Using Ember.js

Brent Simmons isn’t totally convinced about the new crop of JavaScript frameworks:

"Part of me thinks those frameworks are overkill (even jQuery), and that writing regular-old JavaScript to do what you want is not that onerous a thing, and will make for leaner, better code."

This was how I felt when I built Watermark. It uses jQuery and Bootstrap, but otherwise it’s pretty old-fashioned JavaScript. Even the parts that are Ajax just fetch and insert HTML that has been rendered by the server. There’s not much to do in the client.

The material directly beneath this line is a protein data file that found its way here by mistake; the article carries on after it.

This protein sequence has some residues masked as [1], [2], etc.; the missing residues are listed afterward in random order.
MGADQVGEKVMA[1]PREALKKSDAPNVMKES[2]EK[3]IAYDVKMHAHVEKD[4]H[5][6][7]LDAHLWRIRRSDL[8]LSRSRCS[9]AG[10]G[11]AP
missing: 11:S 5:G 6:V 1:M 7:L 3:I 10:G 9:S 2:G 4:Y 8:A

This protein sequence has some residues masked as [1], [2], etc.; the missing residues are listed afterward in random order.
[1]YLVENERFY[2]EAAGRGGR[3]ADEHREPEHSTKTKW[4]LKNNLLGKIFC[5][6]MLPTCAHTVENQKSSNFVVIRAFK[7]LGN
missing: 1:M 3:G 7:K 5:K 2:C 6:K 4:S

For my latest project I’m using Ember.js. I want this app to be very fast, and I think putting more work on the web browser is the way to do it. I only know the basics of the framework so far, but already I like it. It feels lightweight to use, even if the actual JavaScript include is fairly large.

And 100k is really not that big of a deal anymore. You don’t want bloat for no reason. But look at a popular site like twitter.com and you’ll see several JavaScript files between 200k and 500k each. They get cached and no one complains about performance.

Manton Reece @manton
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